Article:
Fiscal year 2020 came to an end on June 30th, 2020. Most of the official data for the year are now available. Here is a brief wrap up of how the year went.
After 9 months of gains, Alaska ended the year down 40,000 jobs
Alaska’s economy was up 1,700 jobs during the first three quarters of FY20, doing slightly better than we expected (and much better than ISER predicted). Of course, the unexpected and unprecedented pandemic response that shut down our economy undermined that job growth as the year ended.
In the last quarter of FY20, Alaska was down about 40,000 jobs from where it should be. Those job losses occurred throughout the economy, but were heaviest in the tourism, food service, and retail sectors. All told, Alaska averaged 319,883 jobs during the fiscal year. That compares to 328,700 jobs during the previous fiscal year.
Those job losses translated directly to unemployment, but not one-for-one. According to the technical definition of an unemployed person, Alaska saw an increase of about 22,000 people during the last quarter. Because of changes to the unemployment insurance program, the number of claimant far exceeded the number of unemployed Alaskans.
Alaska’s unemployment rate now stands at a record high.
Oil prices averaged $52.12 in FY20
After spending the first 8 months of the year hovering right around $65 per barrel, the bottom fell out of the market in February. The price of a barrel of oil hit a record low on April 20th, reaching a negative value. The average price for April ended up at just $16.55 (a 20-year low). By June, oil prices had recovered to $41.78 and have stayed there through July.
North Slope production averaged 481,856 barrels per day
According to AOGCC filings, the North Slope saw a total of 176.4 million barrel of oil production in FY20. That compares to 184.4 million barrels in FY19 (a 4.3% decline). Of the 8 million fewer barrels, nearly 6 million were the result of voluntary curtailments in May and June. If not for the pandemic caused disruptions, FY20 was on pace for a 1.5% decline.
Note that the TAPS throughput number was 472,660 barrels per day. The production that doesn’t enter the pipeline is used for enhanced oil recovery (EOR) and North Slope refining. An increase in EOR activity during FY20 creates an artificially higher decline rate of 5% when looking at TAPS throughput rather than total production.
Oil companies paid about $1.7 billion in taxes and royalties, kept $1 billion in net cash flow
During FY20, oil companies paid about $900 million in royalties to the State of Alaska for its ownership rights. The State collected another $300 million in taxes on oil company revenues. On top of that, oil companies paid over $500 million in property taxes to state and local governments during the year.
Taking the total production of 176.4 million barrels times the average price of $52.12 yields a total gross revenue of $9.2 billion of total value. Subtracting the estimated $6.5 billion the oil companies paid to employees, contractors, and Alaskan businesses – and the $1.7 billion they paid to state and local government – and that leaves a net cash flow of about $1 billion to pay federal taxes and provide investors with a return on their capital.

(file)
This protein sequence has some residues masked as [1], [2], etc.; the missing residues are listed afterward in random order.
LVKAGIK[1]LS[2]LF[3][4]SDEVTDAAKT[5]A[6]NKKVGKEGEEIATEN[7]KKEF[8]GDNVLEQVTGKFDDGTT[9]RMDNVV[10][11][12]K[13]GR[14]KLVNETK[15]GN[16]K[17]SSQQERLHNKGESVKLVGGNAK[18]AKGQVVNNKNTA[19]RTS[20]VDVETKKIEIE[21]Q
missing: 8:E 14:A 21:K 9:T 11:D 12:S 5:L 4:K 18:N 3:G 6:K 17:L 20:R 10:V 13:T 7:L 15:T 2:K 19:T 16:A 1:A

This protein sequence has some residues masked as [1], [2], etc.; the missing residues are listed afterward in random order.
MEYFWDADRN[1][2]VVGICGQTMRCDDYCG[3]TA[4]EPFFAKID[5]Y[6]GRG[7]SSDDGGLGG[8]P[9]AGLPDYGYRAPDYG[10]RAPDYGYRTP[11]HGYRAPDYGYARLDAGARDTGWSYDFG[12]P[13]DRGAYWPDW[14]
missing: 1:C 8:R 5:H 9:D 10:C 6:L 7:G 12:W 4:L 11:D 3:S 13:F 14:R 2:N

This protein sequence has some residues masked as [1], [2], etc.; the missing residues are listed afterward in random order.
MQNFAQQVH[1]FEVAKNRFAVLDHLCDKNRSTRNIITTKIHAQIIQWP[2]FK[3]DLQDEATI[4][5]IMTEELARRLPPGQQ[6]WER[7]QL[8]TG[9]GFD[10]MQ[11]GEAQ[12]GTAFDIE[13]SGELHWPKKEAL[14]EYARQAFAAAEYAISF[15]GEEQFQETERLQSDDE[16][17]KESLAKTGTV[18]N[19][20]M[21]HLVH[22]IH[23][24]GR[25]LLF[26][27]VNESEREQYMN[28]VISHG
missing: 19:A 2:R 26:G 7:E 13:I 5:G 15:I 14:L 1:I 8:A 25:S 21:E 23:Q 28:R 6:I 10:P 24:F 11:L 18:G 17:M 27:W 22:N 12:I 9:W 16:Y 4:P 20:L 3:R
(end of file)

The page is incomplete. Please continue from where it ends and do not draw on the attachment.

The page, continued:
In other words, if we looked at oil taxes the same way we treat other businesses, they paid an effective tax rate of around 63% in FY20.
Permanent Fund earnings bounced back to a gain on the year
The stock market got crushed during the pandemic, leading to a loss of $6.4 billion in the Permanent Fund during the first three months of 2020. Fortunately, the markets rebounded as the economy opened back up. By May, the Permanent Fund had recovered all of those losses. Although the final numbers for June aren’t available quite yet, our preliminary estimate is that we earned a little over $1 billion on the year. That works out to a return of just over 2%.
The end of the fiscal year also triggered a transfer from the earning reserve to the principal account. As things stand today (August 3rd), the fund holds $66.3 billion of assets — Of which $46.6 billion is in the principal account, nearly $6 billion sits on the books as unrealized gains, and almost $14 billion is still available for appropriation ($6 billion of which is already committed for FY21 and FY22).
Total State Spending
After all was said and done, Alaska appropriated a total of $5.5 billion from the general fund to operate the government during FY20. That compares to $5.4 billion spent in FY19 (an increase of $134 million, unless some of those FY20 funds lapsed).
You may recall that the governor vetoed the FY20 budget down to $4.9 billion a year ago. But, the legislature added all of those vetoes back into the budget by the end of the fiscal year. While some departments ended up below their FY19 spending levels, others saw offsetting increases. In the end, there were no net budget cuts in FY20.
That $5.5 billion of spending exceeded the revenues by nearly $3 billion. To cover this deficit, the legislature diverted over $2 billion from the Permanent Fund earnings reserve and withdrew about $1 billion out of the constitutional budget reserve (CBR). The remaining balance of the CBR is expected to run out during FY21.